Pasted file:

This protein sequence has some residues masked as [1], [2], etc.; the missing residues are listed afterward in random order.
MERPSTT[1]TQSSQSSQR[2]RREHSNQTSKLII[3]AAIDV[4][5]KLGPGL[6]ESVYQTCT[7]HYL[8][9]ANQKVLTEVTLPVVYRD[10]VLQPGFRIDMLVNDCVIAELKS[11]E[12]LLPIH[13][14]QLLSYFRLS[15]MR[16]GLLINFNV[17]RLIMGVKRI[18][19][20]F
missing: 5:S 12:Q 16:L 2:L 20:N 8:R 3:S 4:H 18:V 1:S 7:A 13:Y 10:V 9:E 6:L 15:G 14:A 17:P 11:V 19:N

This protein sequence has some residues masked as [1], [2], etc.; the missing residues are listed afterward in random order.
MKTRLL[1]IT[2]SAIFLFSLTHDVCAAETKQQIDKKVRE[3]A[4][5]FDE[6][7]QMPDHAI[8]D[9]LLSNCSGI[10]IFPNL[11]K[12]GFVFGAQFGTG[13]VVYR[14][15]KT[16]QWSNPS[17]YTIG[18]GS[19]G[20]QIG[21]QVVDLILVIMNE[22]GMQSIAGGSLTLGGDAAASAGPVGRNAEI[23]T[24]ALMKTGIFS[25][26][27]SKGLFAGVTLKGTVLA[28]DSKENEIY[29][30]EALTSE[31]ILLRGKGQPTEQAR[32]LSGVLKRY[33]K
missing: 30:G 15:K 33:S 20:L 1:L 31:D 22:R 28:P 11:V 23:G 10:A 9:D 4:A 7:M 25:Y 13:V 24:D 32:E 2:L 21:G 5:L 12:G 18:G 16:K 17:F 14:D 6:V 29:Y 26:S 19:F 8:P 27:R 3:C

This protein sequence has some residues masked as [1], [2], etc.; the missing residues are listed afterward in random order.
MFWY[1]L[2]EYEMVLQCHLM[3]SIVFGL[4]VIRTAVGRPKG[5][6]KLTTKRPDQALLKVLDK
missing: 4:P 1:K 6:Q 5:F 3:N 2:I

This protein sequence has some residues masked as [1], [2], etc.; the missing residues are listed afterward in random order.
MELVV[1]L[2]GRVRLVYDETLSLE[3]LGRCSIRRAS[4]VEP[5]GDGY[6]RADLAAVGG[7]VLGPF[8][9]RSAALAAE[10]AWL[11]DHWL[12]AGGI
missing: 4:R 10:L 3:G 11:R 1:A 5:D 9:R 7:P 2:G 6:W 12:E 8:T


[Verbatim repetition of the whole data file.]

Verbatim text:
This protein sequence has some residues masked as [1], [2], etc.; the missing residues are listed afterward in random order.
MERPSTT[1]TQSSQSSQR[2]RREHSNQTSKLII[3]AAIDV[4][5]KLGPGL[6]ESVYQTCT[7]HYL[8][9]ANQKVLTEVTLPVVYRD[10]VLQPGFRIDMLVNDCVIAELKS[11]E[12]LLPIH[13][14]QLLSYFRLS[15]MR[16]GLLINFNV[17]RLIMGVKRI[18][19][20]F
missing: 5:S 12:Q 16:L 2:L 20:N 8:R 3:S 4:H 18:V 1:S 7:A 13:Y 10:V 9:E 6:L 15:G 14:A 17:P 11:V 19:N

This protein sequence has some residues masked as [1], [2], etc.; the missing residues are listed afterward in random order.
MKTRLL[1]IT[2]SAIFLFSLTHDVCAAETKQQIDKKVRE[3]A[4][5]FDE[6][7]QMPDHAI[8]D[9]LLSNCSGI[10]IFPNL[11]K[12]GFVFGAQFGTG[13]VVYR[14][15]KT[16]QWSNPS[17]YTIG[18]GS[19]G[20]QIG[21]QVVDLILVIMNE[22]GMQSIAGGSLTLGGDAAASAGPVGRNAEI[23]T[24]ALMKTGIFS[25][26][27]SKGLFAGVTLKGTVLA[28]DSKENEIY[29][30]EALTSE[31]ILLRGKGQPTEQAR[32]LSGVLKRY[33]K
missing: 30:G 15:K 33:S 20:L 1:L 31:D 22:R 28:P 11:V 23:G 10:A 9:D 4:A 7:M 25:Y 13:V 24:D 32:E 2:L 21:G 5:L 12:G 18:G 16:K 17:F 14:D 6:V 29:Y 26:S 19:F 8:P 27:R 3:C

This protein sequence has some residues masked as [1], [2], etc.; the missing residues are listed afterward in random order.
MFWY[1]L[2]EYEMVLQCHLM[3]SIVFGL[4]VIRTAVGRPKG[5][6]KLTTKRPDQALLKVLDK
missing: 4:P 1:K 6:Q 5:F 3:N 2:I

This protein sequence has some residues masked as [1], [2], etc.; the missing residues are listed afterward in random order.
MELVV[1]L[2]GRVRLVYDETLSLE[3]LGRCSIRRAS[4]VEP[5]GDGY[6]RADLAAVGG[7]VLGPF[8][9]RSAALAAE[10]AWL[11]DHWL[12]AGGI
missing: 4:R 10:L 3:G 11:R 1:A 5:D 9:R 7:P 2:G 6:W 12:E 8:T